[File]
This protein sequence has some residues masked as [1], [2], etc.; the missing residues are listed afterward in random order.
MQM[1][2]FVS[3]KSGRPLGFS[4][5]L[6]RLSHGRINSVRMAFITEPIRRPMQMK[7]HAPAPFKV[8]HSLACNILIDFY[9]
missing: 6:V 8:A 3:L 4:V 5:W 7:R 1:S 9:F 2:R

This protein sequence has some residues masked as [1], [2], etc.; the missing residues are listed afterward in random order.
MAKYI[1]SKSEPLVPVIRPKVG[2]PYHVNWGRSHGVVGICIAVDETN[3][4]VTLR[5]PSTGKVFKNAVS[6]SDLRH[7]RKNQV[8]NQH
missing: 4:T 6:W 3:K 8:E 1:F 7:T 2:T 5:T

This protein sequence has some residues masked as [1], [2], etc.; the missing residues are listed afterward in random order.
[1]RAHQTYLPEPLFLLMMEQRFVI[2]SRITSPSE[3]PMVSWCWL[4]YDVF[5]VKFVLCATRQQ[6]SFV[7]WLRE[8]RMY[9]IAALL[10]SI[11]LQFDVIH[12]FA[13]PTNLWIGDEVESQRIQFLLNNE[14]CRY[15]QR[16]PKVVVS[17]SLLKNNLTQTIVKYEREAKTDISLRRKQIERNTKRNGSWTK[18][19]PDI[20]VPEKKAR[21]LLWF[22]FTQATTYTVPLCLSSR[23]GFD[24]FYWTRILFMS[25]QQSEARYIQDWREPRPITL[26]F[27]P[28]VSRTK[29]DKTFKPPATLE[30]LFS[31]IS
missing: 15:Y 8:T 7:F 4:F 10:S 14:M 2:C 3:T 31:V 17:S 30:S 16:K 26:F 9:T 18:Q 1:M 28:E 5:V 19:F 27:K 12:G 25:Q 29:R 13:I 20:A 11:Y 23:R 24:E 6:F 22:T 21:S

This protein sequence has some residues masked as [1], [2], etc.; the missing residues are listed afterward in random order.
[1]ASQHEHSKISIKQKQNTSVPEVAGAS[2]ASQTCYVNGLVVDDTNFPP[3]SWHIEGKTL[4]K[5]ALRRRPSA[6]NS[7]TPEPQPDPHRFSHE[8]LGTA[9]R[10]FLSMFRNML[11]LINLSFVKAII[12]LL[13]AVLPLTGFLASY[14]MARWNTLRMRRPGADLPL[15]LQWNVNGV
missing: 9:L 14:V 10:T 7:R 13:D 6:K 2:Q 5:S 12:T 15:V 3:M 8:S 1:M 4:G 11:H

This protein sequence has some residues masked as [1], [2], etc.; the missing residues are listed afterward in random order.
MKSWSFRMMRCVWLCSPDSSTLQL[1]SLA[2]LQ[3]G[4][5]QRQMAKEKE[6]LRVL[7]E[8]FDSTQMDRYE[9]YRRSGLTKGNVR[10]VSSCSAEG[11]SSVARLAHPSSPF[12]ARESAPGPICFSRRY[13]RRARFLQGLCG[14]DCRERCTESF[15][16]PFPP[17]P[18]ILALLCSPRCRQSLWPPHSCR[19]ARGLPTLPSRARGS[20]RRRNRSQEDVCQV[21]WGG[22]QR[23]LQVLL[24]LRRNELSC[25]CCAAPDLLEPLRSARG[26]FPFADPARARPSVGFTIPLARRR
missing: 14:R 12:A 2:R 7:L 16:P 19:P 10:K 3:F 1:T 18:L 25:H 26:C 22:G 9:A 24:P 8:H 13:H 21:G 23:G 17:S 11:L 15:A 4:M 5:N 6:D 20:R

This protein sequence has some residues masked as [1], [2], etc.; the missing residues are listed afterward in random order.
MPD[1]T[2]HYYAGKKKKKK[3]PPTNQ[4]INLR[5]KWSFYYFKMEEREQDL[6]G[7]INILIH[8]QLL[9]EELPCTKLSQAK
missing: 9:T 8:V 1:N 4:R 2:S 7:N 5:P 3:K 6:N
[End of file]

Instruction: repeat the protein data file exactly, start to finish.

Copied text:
This protein sequence has some residues masked as [1], [2], etc.; the missing residues are listed afterward in random order.
MQM[1][2]FVS[3]KSGRPLGFS[4][5]L[6]RLSHGRINSVRMAFITEPIRRPMQMK[7]HAPAPFKV[8]HSLACNILIDFY[9]
missing: 6:V 8:A 3:L 4:V 5:W 7:R 1:S 9:F 2:R

This protein sequence has some residues masked as [1], [2], etc.; the missing residues are listed afterward in random order.
MAKYI[1]SKSEPLVPVIRPKVG[2]PYHVNWGRSHGVVGICIAVDETN[3][4]VTLR[5]PSTGKVFKNAVS[6]SDLRH[7]RKNQV[8]NQH
missing: 4:T 6:W 3:K 8:E 1:F 7:T 2:T 5:T

This protein sequence has some residues masked as [1], [2], etc.; the missing residues are listed afterward in random order.
[1]RAHQTYLPEPLFLLMMEQRFVI[2]SRITSPSE[3]PMVSWCWL[4]YDVF[5]VKFVLCATRQQ[6]SFV[7]WLRE[8]RMY[9]IAALL[10]SI[11]LQFDVIH[12]FA[13]PTNLWIGDEVESQRIQFLLNNE[14]CRY[15]QR[16]PKVVVS[17]SLLKNNLTQTIVKYEREAKTDISLRRKQIERNTKRNGSWTK[18][19]PDI[20]VPEKKAR[21]LLWF[22]FTQATTYTVPLCLSSR[23]GFD[24]FYWTRILFMS[25]QQSEARYIQDWREPRPITL[26]F[27]P[28]VSRTK[29]DKTFKPPATLE[30]LFS[31]IS
missing: 15:Y 8:T 7:F 4:F 10:S 14:M 2:C 3:T 31:V 17:S 30:S 16:K 26:F 9:T 18:Q 1:M 28:E 5:V 19:F 27:K 12:G 25:Q 29:R 13:I 20:A 11:Y 23:R 24:E 6:F 22:T 21:S

This protein sequence has some residues masked as [1], [2], etc.; the missing residues are listed afterward in random order.
[1]ASQHEHSKISIKQKQNTSVPEVAGAS[2]ASQTCYVNGLVVDDTNFPP[3]SWHIEGKTL[4]K[5]ALRRRPSA[6]NS[7]TPEPQPDPHRFSHE[8]LGTA[9]R[10]FLSMFRNML[11]LINLSFVKAII[12]LL[13]AVLPLTGFLASY[14]MARWNTLRMRRPGADLPL[15]LQWNVNGV
missing: 9:L 14:V 10:T 7:R 13:D 6:K 2:Q 5:S 12:T 15:V 3:M 8:S 1:M 4:G 11:H

This protein sequence has some residues masked as [1], [2], etc.; the missing residues are listed afterward in random order.
MKSWSFRMMRCVWLCSPDSSTLQL[1]SLA[2]LQ[3]G[4][5]QRQMAKEKE[6]LRVL[7]E[8]FDSTQMDRYE[9]YRRSGLTKGNVR[10]VSSCSAEG[11]SSVARLAHPSSPF[12]ARESAPGPICFSRRY[13]RRARFLQGLCG[14]DCRERCTESF[15][16]PFPP[17]P[18]ILALLCSPRCRQSLWPPHSCR[19]ARGLPTLPSRARGS[20]RRRNRSQEDVCQV[21]WGG[22]QR[23]LQVLL[24]LRRNELSC[25]CCAAPDLLEPLRSARG[26]FPFADPARARPSVGFTIPLARRR
missing: 14:R 12:A 2:R 7:L 16:P 19:P 10:K 3:F 1:T 18:L 25:H 26:C 22:G 9:A 24:P 8:H 13:H 21:G 23:G 17:S 11:L 15:A 4:M 5:N 6:D 20:R

This protein sequence has some residues masked as [1], [2], etc.; the missing residues are listed afterward in random order.
MPD[1]T[2]HYYAGKKKKKK[3]PPTNQ[4]INLR[5]KWSFYYFKMEEREQDL[6]G[7]INILIH[8]QLL[9]EELPCTKLSQAK
missing: 9:T 8:V 1:N 4:R 2:S 7:N 5:P 3:K 6:N